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The Toronto Sun CareerConnection

HEALTH CONNECTION

Dispelling the myths of mental illness

By Susan Poizner
Special to The Toronto Sun


After five years of experience working as a street nurse who specializes in mental health, Krysia Tomsic has learned a lot about schizophrenia. She says up to 90% of the people she has worked with suffer from this biochemical brain disorder.

"Working in mental health has given me the chance to dispel the myths and the stereotypes. People think that if you have schizophrenia you must be crazy. But many people with this disease are high functioning. For others it's a daily struggle," she says.
"It's very rewarding to be able to listen to their problems and help," says mental health worker Krysia Tomsic.


This weekend, healthcare professionals and others will have a chance to learn more about schizophrenia by joining one of the 20 sponsored walks taking place across Ontario. The largest Walk of Hope will take place on Saturday, May 24 at Nathan Phillips Square.

The organizers hope to raise $200,000 worth of pledges in Ontario. Each walk will offer entertainment and information for people who want to know more about a disorder that affects 1% of the population -- about 300,000 Canadians.

"Most often it strikes people in their teens and early 20s," says Wendy Douglas, marketing and communications manager at the Schizophrenic Society of Ontario, "just as your kid is in the prime of life and looking toward the future."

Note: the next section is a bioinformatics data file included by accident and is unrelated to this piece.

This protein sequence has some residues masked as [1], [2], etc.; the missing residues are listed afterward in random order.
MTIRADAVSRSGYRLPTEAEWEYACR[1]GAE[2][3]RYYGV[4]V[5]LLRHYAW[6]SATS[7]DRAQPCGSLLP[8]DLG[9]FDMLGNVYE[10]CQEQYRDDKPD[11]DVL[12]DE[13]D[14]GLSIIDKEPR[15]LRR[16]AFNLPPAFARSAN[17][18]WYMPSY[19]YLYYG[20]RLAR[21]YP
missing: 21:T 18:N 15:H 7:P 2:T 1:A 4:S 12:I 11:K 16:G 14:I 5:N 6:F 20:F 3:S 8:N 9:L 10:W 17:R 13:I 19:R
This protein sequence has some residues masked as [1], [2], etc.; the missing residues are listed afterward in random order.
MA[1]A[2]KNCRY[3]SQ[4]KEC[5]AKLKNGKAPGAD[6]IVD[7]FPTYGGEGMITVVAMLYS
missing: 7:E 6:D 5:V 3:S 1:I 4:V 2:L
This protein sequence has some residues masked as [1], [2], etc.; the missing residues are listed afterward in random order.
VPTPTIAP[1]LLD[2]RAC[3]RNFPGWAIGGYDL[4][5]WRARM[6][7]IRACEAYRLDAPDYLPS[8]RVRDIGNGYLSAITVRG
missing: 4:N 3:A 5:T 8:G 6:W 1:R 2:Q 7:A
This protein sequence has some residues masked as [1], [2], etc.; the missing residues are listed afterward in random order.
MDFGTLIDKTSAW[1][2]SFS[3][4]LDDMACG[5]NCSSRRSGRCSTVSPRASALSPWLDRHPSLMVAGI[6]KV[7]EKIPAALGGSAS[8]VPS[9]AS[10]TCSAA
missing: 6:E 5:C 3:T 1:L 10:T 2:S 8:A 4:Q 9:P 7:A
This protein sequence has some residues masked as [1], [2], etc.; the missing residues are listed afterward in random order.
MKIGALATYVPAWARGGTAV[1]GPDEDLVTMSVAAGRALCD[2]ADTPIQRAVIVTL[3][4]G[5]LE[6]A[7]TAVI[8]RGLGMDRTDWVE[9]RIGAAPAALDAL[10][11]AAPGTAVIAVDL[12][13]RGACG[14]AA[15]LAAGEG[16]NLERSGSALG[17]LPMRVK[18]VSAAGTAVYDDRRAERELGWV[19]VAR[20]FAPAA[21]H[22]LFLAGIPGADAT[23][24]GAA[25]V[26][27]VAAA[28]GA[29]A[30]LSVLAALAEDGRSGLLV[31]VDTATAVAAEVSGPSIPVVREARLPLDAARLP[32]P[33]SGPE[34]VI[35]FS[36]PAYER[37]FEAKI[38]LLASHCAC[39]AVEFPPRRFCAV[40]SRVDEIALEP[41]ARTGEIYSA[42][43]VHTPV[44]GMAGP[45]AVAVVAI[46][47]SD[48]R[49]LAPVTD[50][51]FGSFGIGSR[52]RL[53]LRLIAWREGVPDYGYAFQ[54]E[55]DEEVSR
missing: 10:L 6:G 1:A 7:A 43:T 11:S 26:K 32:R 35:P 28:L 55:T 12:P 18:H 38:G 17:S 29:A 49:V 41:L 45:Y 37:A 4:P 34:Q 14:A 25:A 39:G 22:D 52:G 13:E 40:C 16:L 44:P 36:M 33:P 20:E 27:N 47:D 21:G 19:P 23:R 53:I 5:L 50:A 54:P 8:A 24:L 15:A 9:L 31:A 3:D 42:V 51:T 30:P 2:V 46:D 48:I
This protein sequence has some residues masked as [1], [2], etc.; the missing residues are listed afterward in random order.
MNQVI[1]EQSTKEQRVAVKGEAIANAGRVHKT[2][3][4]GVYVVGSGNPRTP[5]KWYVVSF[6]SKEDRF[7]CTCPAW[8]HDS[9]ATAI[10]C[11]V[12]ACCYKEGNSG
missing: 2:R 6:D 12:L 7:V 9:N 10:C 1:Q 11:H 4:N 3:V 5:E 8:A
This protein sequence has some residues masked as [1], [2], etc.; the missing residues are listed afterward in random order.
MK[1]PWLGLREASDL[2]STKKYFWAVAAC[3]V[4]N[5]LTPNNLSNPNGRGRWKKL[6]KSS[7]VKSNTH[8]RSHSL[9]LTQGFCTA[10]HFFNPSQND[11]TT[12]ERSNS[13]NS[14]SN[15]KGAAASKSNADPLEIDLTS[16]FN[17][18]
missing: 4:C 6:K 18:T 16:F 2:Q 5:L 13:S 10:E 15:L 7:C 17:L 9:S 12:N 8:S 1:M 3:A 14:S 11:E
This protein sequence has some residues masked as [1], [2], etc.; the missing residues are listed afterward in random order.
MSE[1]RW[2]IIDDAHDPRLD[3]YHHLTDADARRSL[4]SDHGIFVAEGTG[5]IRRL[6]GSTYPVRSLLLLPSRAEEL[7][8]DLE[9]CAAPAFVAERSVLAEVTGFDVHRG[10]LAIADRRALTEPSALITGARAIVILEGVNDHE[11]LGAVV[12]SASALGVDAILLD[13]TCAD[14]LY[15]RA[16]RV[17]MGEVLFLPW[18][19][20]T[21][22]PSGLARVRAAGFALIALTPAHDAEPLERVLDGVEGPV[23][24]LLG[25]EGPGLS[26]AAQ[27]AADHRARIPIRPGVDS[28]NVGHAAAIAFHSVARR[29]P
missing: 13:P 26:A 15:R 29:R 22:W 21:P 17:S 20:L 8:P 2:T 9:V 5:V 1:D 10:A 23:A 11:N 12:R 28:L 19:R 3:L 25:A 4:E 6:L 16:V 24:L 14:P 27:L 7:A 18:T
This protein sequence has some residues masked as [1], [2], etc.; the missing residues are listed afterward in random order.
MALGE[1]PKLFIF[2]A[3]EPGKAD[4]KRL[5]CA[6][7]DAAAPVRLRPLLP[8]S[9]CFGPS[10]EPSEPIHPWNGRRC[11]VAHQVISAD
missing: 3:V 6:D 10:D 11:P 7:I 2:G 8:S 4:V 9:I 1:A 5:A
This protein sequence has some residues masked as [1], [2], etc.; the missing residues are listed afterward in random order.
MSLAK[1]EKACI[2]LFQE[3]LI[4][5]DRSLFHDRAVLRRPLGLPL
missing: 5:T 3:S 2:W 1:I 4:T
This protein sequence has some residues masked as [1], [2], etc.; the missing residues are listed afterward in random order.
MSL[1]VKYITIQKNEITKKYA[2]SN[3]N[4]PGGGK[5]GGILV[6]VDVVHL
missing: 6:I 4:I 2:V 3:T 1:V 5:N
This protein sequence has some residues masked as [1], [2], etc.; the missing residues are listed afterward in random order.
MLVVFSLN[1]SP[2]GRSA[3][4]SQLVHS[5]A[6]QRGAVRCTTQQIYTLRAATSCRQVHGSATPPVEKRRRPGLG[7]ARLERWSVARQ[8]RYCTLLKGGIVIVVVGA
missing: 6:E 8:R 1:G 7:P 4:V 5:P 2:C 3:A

The popular misconception is that people with schizophrenia have split personalities and are prone to violence. But according to the Schizophrenic Society of Canada Web site they're more likely to withdraw from society -- and inflict harm upon themselves.

The symptoms include disorganized thinking, delusions, hallucinations, and changes in emotions and behaviour. There is no known cure, but with medication and social support, some sufferers can return to a fairly normal way of life.

According to Krysia Tomsic, people with schizophrenia have a different perception of the world. They may, for instance, have a delusional belief that every time they turn on a computer, someone is monitoring them, and this prevents them from leading a normal life.

Those who do manage to keep the disease under control with the help of medication and other treatment, often find it a challenge to be accepted in society, which discriminates against those who have this often-misunderstood disorder.

"If someone is going for a job, even if they're talented and well-educated, often they'll be rejected if the employer knows they have schizophrenia, while someone with diabetes or a person recovering from cancer would get the job," Wendy Douglas explains.

Krysia Tomsic now works as a clinical consultant for mental health at Saint Elizabeth Health Care (www.saintelizabeth.com). This charitable organization employs nurses, social workers and others to treat patients in the community.

As a clinical consultant, her job is to help train other health-care workers to deal with the problems facing people with mental health problems. Suicide is one of the biggest dangers. One in 10 people with schizophrenia take their own lives.

One of the things patients with schizophrenia need most is a friend, and that's what many health-care workers provide.

"Sometimes the person who has the illness may shun their family because they don't want to be a burden to them. Or they may have delusions about them. For us, it's very rewarding to be able to listen to their problems and help," Krysia says.

(Susan Poizner (susan.poizner@sympatico.ca) is a Toronto-based freelance writer.)



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